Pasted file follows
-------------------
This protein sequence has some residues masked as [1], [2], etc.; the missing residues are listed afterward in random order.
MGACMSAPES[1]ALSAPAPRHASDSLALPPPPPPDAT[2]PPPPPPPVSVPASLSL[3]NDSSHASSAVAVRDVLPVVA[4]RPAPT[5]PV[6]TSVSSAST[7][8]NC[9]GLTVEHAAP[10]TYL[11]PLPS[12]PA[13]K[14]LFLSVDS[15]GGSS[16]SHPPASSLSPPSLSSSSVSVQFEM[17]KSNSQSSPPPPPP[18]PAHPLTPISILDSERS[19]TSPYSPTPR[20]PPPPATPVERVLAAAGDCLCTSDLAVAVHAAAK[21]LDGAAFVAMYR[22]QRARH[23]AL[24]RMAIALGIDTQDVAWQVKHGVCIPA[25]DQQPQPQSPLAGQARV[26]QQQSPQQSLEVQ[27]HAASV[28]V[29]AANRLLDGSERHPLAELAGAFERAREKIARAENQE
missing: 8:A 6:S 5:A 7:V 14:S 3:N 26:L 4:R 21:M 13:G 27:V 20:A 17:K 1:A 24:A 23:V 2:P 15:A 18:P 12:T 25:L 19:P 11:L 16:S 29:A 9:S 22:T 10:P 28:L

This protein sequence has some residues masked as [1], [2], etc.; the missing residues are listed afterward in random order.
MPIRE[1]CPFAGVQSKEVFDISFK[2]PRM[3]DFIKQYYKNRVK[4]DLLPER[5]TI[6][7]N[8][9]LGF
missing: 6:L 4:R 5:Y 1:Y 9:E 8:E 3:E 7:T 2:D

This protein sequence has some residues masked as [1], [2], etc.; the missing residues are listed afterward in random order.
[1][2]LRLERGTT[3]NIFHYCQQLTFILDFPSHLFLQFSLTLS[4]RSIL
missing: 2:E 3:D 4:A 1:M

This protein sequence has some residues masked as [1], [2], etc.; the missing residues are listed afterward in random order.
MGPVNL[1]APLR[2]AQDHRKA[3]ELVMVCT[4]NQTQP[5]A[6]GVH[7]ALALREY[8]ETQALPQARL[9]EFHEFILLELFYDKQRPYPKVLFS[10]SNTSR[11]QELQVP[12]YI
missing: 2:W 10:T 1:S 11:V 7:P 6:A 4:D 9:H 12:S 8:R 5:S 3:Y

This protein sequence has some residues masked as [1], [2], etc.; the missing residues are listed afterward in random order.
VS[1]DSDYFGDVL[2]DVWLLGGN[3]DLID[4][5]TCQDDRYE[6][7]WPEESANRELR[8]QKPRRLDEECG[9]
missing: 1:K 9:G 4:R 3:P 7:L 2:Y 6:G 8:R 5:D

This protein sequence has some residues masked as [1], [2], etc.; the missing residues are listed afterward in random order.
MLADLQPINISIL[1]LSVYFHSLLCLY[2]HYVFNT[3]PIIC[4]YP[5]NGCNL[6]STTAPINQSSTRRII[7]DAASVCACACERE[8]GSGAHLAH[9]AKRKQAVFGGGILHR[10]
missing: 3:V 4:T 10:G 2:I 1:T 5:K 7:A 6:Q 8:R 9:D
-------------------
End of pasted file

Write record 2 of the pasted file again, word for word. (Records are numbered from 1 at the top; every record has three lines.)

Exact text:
This protein sequence has some residues masked as [1], [2], etc.; the missing residues are listed afterward in random order.
MPIRE[1]CPFAGVQSKEVFDISFK[2]PRM[3]DFIKQYYKNRVK[4]DLLPER[5]TI[6][7]N[8][9]LGF
missing: 6:L 4:R 5:Y 1:Y 9:E 8:E 3:E 7:T 2:D